And President Volodymyr Zelensky of Ukraine praised Berlin’s plans to double its military support to the war, saying on Wednesday that “the relationship between Ukraine and Germany will become one of the most reliable pillars of all of Europe.”
Germany is now the second-largest supplier of military aid to Ukraine, according to data released by the Kiel Institute from July, the most recent available. (On Friday, Germany’s government temporarily paused discussions over its 2024 budget to deal with an unrelated court ruling, but experts said the aid to Ukraine was not expected to be affected.)
Europe is also newly poised to supply Ukraine with one of the weapons it needs most: 155-millimeter caliber shells that are fired from the howitzers and that are the backbone of Ukraine’s military.
Despite the assumed failure of the campaign by E.U. member states and Norway to donate one million of the rounds, officials and experts said just making the promise to provide the ammunition has helped revitalize Europe’s defense industry.
Building capacity to produce ammunition in Europe has improved so significantly that “there might be parity” with American output by the end of next year if projections hold steady, said Camille Grand, who was NATO’s assistant secretary general for defense investment early in the war.
How that might happen depends on somewhat murky production estimates that European executives and American officials have released.
In Europe, where there is no overarching defense coordinator, weapons manufacturers are generally reluctant to reveal their annual production numbers. A major exception is the German firm Rheinmetall, one of the West’s largest ammunition manufacturers. It predicts it will be able to produce at least 600,000 155-millimeter rounds annually by the end of 2024, up from 450,000 earlier this year.
BAE Systems, the giant British military contractor, aims to increase production of 155-millimeter shells by eight times its prewar levels by 2025, although the company will not provide an estimate of how many rounds that could be. Other European ammunition manufacturers, including Norway-based Nammo and Nexter in France, are boosting their output by tens of thousands of shells.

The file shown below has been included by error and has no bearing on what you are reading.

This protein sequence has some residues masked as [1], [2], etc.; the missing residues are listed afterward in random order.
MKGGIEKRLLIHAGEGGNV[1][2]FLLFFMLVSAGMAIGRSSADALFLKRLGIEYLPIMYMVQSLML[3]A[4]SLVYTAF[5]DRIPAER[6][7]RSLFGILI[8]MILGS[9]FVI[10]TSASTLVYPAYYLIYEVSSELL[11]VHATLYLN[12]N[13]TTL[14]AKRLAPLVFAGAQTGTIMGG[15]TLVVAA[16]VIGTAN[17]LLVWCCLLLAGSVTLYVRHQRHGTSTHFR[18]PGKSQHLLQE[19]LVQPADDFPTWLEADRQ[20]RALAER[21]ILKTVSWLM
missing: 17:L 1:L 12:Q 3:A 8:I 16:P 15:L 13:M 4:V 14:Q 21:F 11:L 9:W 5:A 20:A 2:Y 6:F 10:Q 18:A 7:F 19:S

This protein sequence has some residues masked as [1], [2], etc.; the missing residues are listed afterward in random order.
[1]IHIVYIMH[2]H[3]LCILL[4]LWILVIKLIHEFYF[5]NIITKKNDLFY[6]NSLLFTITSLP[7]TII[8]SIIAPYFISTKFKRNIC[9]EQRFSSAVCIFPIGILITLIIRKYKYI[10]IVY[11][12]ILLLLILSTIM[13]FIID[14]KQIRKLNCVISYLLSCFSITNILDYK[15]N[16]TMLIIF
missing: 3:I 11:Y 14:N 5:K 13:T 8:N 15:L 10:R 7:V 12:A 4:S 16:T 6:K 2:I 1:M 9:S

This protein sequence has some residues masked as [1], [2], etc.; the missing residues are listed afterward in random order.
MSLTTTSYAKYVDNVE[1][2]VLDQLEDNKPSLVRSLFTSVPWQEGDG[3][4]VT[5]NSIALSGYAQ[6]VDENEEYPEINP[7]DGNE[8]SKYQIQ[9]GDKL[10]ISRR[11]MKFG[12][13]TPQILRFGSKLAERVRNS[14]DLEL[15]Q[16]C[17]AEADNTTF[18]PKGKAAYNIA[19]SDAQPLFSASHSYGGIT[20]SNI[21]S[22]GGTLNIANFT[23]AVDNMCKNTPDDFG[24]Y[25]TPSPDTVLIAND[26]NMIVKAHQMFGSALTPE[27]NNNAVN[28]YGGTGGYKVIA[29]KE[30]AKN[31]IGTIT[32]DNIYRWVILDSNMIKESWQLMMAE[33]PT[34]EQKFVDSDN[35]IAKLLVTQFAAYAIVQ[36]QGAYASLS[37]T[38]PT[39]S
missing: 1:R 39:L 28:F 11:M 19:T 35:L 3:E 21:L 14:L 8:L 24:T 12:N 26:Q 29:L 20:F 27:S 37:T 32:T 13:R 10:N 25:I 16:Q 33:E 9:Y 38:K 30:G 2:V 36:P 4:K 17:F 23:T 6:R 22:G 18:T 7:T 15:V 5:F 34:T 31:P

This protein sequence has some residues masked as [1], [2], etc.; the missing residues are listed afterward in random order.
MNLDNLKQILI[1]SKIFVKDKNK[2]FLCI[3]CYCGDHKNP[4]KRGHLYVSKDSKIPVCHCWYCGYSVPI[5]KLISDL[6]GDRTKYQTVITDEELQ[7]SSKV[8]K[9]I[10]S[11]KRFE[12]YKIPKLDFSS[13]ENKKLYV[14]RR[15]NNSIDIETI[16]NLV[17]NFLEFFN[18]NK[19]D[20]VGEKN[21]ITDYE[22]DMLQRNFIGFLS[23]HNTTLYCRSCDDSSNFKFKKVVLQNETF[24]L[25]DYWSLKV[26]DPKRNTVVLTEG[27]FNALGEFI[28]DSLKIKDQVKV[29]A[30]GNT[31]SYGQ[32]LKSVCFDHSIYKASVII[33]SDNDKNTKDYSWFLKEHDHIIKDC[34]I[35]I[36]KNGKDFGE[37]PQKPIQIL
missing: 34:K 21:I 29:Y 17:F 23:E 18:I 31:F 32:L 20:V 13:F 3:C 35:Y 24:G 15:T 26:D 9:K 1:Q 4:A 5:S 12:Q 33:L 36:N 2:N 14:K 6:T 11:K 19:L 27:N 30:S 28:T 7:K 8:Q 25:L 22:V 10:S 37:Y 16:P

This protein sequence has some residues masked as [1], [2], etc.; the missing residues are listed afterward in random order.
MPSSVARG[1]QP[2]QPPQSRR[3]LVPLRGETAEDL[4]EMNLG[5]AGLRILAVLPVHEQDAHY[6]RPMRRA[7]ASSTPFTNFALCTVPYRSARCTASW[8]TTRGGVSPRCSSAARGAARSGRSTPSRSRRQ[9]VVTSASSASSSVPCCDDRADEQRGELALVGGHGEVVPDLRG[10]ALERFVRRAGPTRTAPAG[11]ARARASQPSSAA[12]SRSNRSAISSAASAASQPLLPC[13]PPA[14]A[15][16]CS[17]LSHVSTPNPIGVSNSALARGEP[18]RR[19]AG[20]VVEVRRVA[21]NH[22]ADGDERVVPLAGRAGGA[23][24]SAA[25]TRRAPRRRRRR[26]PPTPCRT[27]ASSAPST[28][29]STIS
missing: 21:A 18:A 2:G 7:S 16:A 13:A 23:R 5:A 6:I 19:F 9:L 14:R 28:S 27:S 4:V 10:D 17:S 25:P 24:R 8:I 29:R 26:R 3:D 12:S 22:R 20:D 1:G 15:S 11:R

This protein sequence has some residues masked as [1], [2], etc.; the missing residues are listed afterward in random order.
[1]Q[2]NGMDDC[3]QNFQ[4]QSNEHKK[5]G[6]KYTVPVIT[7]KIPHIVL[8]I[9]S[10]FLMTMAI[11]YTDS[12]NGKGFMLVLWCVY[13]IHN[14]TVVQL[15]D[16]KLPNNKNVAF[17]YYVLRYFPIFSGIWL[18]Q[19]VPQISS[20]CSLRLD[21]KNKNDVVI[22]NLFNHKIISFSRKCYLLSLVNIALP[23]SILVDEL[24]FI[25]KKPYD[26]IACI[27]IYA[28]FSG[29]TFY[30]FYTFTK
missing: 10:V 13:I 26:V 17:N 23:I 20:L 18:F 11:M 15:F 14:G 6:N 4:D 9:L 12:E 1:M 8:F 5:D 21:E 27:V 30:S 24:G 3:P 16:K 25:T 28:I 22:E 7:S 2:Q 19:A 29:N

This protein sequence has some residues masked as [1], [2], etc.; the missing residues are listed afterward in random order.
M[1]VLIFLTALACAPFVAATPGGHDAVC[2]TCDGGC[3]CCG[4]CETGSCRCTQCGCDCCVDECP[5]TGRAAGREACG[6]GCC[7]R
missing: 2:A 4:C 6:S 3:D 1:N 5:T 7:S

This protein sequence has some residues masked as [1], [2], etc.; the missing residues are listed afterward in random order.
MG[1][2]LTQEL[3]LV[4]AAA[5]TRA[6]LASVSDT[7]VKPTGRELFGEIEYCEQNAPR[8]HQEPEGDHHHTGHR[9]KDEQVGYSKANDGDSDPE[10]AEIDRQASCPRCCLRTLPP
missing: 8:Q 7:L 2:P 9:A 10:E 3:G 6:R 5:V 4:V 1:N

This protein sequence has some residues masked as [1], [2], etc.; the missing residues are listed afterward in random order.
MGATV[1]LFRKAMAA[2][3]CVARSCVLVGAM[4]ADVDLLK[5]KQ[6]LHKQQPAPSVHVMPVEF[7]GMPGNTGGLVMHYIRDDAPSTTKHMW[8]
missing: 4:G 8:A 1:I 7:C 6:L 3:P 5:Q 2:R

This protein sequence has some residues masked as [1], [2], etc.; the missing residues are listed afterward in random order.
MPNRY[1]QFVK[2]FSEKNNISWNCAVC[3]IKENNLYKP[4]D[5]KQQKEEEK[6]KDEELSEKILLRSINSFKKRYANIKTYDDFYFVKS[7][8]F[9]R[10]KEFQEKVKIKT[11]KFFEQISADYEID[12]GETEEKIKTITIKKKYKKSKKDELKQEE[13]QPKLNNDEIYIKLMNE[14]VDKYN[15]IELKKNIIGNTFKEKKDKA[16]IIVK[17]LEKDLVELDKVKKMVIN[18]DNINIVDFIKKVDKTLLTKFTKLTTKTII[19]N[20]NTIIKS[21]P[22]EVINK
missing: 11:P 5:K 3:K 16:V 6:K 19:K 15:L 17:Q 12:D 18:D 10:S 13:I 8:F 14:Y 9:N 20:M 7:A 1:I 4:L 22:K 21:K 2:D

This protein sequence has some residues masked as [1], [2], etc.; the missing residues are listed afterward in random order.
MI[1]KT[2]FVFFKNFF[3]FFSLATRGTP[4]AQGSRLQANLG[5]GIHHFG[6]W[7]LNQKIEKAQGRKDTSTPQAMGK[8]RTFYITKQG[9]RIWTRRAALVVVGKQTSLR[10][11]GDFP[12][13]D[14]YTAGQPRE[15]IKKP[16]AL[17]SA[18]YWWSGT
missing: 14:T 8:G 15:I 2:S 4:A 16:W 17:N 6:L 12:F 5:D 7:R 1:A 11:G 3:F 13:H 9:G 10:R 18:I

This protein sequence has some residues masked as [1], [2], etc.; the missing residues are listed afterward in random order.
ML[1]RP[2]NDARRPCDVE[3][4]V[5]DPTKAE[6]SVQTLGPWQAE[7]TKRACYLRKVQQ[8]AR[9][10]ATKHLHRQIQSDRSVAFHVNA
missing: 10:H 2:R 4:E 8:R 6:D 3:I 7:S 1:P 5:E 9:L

Taken together, Mr. Grand said, Europe could produce in the high hundreds of thousands of 155-millimeter ammunition rounds by the end of 2024 — up from about 230,000 rounds annually before the war began.
New U.S. Army projections show that American manufacturers aim to produce 720,000 rounds of the shells annually by the end of 2024.
Further production increases largely depend on whether Congress approves $3.1 billion that is included in the Biden administration’s overall $105 billion emergency aid proposal, said Douglas R. Bush, an assistant secretary of the U.S. Army and the service’s acquisition chief.
In a Nov. 7 briefing in Washington, Mr. Bush said the additional money would boost American production of 155-millimeter ammunition to as many as 80,000 rounds each month in the first half of 2025, or 960,000 annually.
Only some of the ammunition that is ultimately produced, both in the United States and Europe, would be sent to Ukraine as allies rebuild their own stockpiles. But increasing production is a necessary first step to supplying Ukraine and bolstering European security.
Mr. Grand, now at the European Council on Foreign Relations, said the possibility that an aid-cutting Republican presidential candidate would defeat Mr. Biden was a main driver of the continuing European scramble — particularly as some recent polls have shown former President Donald J. Trump drawing strong support in a theoretical rematch with Mr. Biden. As president, Mr. Trump had a dim view of NATO and had planned to withdraw thousands of American troops from Europe before Mr. Biden was elected in 2020 and halted the move.
“We need to be in that mind-set of capability,” Mr. Grand said. “And those decisions need to be taken now — not when Trump is re-elected.”
Christopher F. Schuetze contributed reporting from Berlin, Aurelien Breeden from Paris and Claire Moses from London.